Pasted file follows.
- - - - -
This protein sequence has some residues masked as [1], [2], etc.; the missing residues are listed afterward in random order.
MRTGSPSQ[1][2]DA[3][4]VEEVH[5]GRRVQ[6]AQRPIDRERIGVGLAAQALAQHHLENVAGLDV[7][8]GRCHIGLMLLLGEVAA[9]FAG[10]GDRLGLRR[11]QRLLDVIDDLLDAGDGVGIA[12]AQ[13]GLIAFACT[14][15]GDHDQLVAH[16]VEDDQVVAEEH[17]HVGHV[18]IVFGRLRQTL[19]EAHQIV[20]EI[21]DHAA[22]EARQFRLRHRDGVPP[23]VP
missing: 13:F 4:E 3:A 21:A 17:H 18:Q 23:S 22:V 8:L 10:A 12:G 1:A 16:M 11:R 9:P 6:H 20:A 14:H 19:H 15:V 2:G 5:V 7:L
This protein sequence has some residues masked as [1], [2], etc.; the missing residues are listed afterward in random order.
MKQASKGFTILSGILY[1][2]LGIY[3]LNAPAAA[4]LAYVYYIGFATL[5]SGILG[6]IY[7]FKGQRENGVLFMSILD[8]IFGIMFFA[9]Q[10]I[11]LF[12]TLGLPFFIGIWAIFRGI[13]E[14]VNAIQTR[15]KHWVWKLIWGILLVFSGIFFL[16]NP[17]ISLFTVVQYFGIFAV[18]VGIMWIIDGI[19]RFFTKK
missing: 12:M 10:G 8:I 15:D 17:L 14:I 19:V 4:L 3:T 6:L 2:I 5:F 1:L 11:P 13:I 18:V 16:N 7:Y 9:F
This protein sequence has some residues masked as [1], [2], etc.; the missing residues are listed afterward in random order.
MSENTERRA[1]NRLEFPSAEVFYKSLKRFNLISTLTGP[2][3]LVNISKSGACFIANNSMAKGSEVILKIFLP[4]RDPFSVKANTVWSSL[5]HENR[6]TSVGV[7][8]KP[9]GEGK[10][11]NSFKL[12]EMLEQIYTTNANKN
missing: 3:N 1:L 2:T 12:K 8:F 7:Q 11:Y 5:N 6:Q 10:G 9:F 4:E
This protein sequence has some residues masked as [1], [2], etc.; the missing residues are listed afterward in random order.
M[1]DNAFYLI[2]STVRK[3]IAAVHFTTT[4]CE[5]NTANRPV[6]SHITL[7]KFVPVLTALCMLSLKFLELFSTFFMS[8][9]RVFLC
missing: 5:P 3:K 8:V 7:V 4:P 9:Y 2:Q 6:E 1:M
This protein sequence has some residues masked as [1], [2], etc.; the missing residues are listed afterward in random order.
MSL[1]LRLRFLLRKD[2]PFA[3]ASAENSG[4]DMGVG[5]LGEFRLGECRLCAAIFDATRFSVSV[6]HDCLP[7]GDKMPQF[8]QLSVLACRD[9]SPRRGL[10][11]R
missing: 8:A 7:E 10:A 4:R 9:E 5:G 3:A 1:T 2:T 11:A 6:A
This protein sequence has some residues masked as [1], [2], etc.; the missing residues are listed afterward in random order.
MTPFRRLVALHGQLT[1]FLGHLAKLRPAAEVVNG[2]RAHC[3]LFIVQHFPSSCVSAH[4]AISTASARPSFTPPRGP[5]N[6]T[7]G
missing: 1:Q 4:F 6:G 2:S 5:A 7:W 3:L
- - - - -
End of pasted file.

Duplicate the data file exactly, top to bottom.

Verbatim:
This protein sequence has some residues masked as [1], [2], etc.; the missing residues are listed afterward in random order.
MRTGSPSQ[1][2]DA[3][4]VEEVH[5]GRRVQ[6]AQRPIDRERIGVGLAAQALAQHHLENVAGLDV[7][8]GRCHIGLMLLLGEVAA[9]FAG[10]GDRLGLRR[11]QRLLDVIDDLLDAGDGVGIA[12]AQ[13]GLIAFACT[14][15]GDHDQLVAH[16]VEDDQVVAEEH[17]HVGHV[18]IVFGRLRQTL[19]EAHQIV[20]EI[21]DHAA[22]EARQFRLRHRDGVPP[23]VP
missing: 13:F 4:E 3:A 21:A 17:H 18:Q 23:S 22:V 8:L 10:A 12:G 1:A 16:M 11:R 9:P 6:H 20:A 14:H 19:H 15:V 2:G 5:V 7:L
This protein sequence has some residues masked as [1], [2], etc.; the missing residues are listed afterward in random order.
MKQASKGFTILSGILY[1][2]LGIY[3]LNAPAAA[4]LAYVYYIGFATL[5]SGILG[6]IY[7]FKGQRENGVLFMSILD[8]IFGIMFFA[9]Q[10]I[11]LF[12]TLGLPFFIGIWAIFRGI[13]E[14]VNAIQTR[15]KHWVWKLIWGILLVFSGIFFL[16]NP[17]ISLFTVVQYFGIFAV[18]VGIMWIIDGI[19]RFFTKK
missing: 12:M 10:G 8:I 15:D 17:L 14:I 19:V 4:L 3:T 6:L 2:I 5:F 1:L 11:P 13:I 18:V 16:N 7:Y 9:F
This protein sequence has some residues masked as [1], [2], etc.; the missing residues are listed afterward in random order.
MSENTERRA[1]NRLEFPSAEVFYKSLKRFNLISTLTGP[2][3]LVNISKSGACFIANNSMAKGSEVILKIFLP[4]RDPFSVKANTVWSSL[5]HENR[6]TSVGV[7][8]KP[9]GEGK[10][11]NSFKL[12]EMLEQIYTTNANKN
missing: 3:N 1:L 2:T 12:K 8:F 7:Q 11:Y 5:N 6:Q 10:G 9:F 4:E
This protein sequence has some residues masked as [1], [2], etc.; the missing residues are listed afterward in random order.
M[1]DNAFYLI[2]STVRK[3]IAAVHFTTT[4]CE[5]NTANRPV[6]SHITL[7]KFVPVLTALCMLSLKFLELFSTFFMS[8][9]RVFLC
missing: 5:P 3:K 8:V 7:V 4:P 9:Y 2:Q 6:E 1:M
This protein sequence has some residues masked as [1], [2], etc.; the missing residues are listed afterward in random order.
MSL[1]LRLRFLLRKD[2]PFA[3]ASAENSG[4]DMGVG[5]LGEFRLGECRLCAAIFDATRFSVSV[6]HDCLP[7]GDKMPQF[8]QLSVLACRD[9]SPRRGL[10][11]R
missing: 8:A 7:E 10:A 4:R 9:E 5:G 3:A 1:T 2:T 11:A 6:A
This protein sequence has some residues masked as [1], [2], etc.; the missing residues are listed afterward in random order.
MTPFRRLVALHGQLT[1]FLGHLAKLRPAAEVVNG[2]RAHC[3]LFIVQHFPSSCVSAH[4]AISTASARPSFTPPRGP[5]N[6]T[7]G
missing: 1:Q 4:F 6:G 2:S 5:A 7:W 3:L